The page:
At its core, the U.S.-led occupation of Afghanistan is an attempt to establish a client regime supported by a military operation to pacify resistance. In May 2012, the Obama administration took a major step towards consolidating its war aims and signed the Enduring Partnership Agreement with President Karzai, which ensures a U.S. military presence for at least a decade after 2014. It is clear from this agreement, the previous memorandums on detention and night raids, and the continuing development of U.S. mega-bases in the country that 2014 is far from a “withdrawal” date.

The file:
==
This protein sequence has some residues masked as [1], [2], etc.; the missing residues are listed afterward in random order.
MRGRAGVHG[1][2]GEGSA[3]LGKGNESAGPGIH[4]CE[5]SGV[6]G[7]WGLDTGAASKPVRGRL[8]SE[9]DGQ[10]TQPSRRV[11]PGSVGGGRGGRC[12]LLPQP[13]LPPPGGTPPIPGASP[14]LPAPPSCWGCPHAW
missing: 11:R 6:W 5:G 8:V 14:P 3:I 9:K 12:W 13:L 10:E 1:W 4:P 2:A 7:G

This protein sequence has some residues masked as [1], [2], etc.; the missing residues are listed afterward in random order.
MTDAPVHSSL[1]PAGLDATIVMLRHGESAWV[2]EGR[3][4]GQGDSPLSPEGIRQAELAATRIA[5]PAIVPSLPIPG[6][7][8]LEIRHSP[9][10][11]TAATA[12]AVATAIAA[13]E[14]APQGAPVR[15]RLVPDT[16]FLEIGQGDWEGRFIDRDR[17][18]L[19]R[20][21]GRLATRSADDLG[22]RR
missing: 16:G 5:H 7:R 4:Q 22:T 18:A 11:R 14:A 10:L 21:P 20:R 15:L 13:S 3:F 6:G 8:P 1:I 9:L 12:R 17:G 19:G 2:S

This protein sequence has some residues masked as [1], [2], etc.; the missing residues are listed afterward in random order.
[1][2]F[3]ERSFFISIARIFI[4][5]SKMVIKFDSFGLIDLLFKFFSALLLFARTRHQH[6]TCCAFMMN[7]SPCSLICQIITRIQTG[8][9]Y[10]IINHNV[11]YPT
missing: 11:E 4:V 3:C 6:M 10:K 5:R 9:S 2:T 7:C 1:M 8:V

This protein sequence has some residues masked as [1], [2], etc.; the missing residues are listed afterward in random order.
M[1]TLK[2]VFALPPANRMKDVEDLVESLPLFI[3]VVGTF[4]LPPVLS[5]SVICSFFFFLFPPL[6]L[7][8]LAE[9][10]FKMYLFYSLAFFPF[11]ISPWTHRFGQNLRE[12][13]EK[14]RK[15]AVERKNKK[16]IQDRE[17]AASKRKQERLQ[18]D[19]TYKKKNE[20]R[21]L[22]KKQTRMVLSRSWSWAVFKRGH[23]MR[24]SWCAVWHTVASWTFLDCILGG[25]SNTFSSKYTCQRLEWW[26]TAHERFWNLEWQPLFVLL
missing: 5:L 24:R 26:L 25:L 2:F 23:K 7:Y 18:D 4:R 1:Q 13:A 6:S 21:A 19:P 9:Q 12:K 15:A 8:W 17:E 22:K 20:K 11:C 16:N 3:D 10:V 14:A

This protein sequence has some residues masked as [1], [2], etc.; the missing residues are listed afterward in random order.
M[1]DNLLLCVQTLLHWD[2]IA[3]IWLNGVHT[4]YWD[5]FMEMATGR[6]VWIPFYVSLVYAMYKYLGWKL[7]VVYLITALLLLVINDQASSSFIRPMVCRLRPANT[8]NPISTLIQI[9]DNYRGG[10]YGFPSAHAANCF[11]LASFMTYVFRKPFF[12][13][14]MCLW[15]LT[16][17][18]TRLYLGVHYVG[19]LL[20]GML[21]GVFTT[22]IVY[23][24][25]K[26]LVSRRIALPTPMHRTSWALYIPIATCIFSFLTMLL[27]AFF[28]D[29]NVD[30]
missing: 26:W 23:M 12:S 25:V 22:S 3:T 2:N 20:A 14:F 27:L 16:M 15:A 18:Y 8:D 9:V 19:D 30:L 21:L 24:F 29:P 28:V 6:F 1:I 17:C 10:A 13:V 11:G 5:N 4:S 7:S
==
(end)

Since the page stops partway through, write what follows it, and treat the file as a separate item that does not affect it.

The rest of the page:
Over more than a decade, the policies pursued by the U.S. in Afghanistan and throughout Central Asia have drastically altered the region’s “political map”, facilitating unprecedented U.S. influence, securing a long-term military presence and producing the rudiments of a client regime at the heart of Asia; objectives that lie within the framework of U.S. policy doctrine and the historical record, although outside proclamations of concern for anti-U.S. terrorism, human rights or democracy. With the Obama administration committed to a military solution, the continuation of the conflict will have a disastrous impact on the Afghan population and risks further radicalising and destabilising the region.